Sickle cell disease (SCD) is an inherited blood condition resulting from abnormal hemoglobin production. It is one of the most common genetic diseases in the world. The clinical manifestations are variable and range from recurrent acute and debilitating painful crises to life-threatening pulmonary, cardiovascular, renal, and neurologic complications. The only curative treatment of SCD at this time is bone marrow transplantation (also called hematopoietic stem cell transplantation) using healthy blood stem cells from an unaffected brother or sister or from an unrelated donor if one can be identified who is a match in tissue typing. Unfortunately, only a minority of patients with sickle cell has such a donor available. The use of autologous hematopoietic stem cells and alternative types of genetic modifications is currently under study in clinical research trials for this disease. The approaches include the use of viral vectors to express globin genes that are modified to prevent sickle hemoglobin polymerization or to express interfering RNAs to “flip the switch” in adult red cells from adult β-sickle hemoglobin to fetal hemoglobin using a physiologic switch, and several gene editing approaches with the goal of inducing fetal hemoglobin or correcting/modifying the actual sickle mutation. In this audio review, we will discuss these different approaches and review the current progress of curative therapy for SCD using gene therapy.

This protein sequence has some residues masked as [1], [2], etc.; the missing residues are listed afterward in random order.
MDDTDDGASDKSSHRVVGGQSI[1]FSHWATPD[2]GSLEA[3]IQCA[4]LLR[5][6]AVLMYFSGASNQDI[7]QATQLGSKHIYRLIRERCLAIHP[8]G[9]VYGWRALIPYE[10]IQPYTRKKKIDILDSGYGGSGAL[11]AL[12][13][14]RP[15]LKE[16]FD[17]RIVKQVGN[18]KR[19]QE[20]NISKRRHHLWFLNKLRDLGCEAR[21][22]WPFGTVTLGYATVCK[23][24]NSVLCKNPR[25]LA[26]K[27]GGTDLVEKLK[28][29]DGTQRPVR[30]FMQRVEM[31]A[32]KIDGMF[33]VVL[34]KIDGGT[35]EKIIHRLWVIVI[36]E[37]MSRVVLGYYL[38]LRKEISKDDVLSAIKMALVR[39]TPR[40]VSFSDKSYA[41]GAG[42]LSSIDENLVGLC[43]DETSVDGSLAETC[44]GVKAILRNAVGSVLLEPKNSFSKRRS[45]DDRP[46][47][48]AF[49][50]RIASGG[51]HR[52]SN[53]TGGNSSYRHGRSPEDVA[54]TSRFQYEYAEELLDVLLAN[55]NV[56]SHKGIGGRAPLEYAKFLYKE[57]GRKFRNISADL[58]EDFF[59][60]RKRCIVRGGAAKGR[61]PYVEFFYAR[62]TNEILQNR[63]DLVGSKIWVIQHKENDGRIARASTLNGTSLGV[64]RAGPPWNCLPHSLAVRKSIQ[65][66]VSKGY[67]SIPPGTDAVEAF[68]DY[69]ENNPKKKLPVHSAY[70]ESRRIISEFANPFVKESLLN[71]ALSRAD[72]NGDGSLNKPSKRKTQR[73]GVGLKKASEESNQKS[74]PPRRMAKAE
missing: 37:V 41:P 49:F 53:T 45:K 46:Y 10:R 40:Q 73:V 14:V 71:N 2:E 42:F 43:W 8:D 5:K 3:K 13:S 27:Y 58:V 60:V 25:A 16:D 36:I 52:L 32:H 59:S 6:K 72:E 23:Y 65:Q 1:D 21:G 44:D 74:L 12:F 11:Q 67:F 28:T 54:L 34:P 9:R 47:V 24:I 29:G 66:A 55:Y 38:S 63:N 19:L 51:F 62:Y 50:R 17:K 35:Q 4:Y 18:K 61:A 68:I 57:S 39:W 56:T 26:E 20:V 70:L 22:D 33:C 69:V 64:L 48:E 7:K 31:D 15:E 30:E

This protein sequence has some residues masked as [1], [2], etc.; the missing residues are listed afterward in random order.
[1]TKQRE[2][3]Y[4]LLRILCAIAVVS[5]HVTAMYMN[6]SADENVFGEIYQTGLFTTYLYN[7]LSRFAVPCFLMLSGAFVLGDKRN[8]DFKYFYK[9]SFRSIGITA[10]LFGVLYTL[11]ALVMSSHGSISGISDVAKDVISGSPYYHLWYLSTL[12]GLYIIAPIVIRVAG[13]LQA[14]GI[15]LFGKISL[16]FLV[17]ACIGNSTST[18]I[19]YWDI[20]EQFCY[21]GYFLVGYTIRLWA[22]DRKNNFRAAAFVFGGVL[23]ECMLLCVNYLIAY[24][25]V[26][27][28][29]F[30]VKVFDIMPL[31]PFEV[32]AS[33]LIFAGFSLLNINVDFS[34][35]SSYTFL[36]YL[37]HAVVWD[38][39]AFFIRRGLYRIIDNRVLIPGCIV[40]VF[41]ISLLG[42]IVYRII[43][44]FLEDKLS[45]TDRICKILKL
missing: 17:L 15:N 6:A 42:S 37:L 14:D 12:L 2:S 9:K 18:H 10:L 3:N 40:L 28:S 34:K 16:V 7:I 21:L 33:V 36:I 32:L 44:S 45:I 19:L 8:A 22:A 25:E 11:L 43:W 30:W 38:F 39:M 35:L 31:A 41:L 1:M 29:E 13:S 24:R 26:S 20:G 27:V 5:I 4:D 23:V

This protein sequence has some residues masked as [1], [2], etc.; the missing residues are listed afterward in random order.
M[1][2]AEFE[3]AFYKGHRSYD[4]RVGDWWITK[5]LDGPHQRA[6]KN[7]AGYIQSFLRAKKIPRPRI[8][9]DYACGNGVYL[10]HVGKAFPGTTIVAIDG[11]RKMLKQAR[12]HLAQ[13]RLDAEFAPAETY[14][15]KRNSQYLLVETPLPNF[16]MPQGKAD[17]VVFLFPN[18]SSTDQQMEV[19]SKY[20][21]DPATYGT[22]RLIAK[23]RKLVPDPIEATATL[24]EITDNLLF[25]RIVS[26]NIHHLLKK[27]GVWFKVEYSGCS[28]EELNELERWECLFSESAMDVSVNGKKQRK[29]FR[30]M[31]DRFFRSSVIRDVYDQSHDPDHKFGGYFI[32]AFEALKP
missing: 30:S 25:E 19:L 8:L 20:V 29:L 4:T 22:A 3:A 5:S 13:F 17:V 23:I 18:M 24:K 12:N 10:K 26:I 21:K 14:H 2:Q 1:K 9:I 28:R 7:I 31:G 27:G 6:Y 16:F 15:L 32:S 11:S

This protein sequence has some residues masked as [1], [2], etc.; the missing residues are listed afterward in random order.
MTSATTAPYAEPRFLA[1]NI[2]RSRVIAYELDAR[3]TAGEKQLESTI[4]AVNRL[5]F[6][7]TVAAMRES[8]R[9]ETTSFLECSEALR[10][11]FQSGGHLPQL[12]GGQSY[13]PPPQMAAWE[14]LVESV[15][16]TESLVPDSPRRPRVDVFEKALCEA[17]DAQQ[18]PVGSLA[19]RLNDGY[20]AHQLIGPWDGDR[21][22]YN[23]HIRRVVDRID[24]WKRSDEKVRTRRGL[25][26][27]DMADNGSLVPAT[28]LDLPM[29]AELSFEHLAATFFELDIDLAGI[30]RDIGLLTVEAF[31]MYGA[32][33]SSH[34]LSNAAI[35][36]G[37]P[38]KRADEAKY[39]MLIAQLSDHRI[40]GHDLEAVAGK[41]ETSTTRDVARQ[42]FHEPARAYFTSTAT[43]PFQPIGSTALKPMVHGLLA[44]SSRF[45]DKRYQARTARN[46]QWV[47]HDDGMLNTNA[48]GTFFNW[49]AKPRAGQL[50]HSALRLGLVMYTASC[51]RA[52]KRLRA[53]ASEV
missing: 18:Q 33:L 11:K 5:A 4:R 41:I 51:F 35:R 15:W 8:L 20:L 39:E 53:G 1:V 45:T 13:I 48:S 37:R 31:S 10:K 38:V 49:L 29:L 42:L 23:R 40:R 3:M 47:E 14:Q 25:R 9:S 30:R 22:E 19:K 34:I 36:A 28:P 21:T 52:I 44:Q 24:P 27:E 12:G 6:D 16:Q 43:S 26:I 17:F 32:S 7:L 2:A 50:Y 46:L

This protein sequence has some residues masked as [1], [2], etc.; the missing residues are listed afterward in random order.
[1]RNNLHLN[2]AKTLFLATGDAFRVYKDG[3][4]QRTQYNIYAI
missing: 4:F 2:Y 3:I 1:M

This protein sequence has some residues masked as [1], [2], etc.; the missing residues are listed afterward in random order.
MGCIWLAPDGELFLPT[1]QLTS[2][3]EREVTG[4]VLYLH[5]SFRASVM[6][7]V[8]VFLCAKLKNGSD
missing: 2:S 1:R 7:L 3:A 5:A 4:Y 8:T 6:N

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The complete text of this Blood Advances Talk is available as a data supplement.

Contribution: D.A.W. drafted the paper; E.E. provided editorial review.

Competing Interests

Conflict-of-interest disclosure: D.A.W. received research funding from bluebird bio for research in hemoglobinopathies in the past. Boston Children's Hospital (BCH) licensed certain intellectual property relevant to hemoglobinopathies to bluebird bio. The current license includes the potential for future royalty/milestone income. Bluebird has indicated it will not pursue this as a clinical program and BCH is negotiating return of the intellectual property. D.A.W. received payment in past through BCH institutional licensing agreement. Bluebird bio provided good manufacturing practice vector for sickle cell disease clinical trial. E.E. participated in consulting for bluebird bio.

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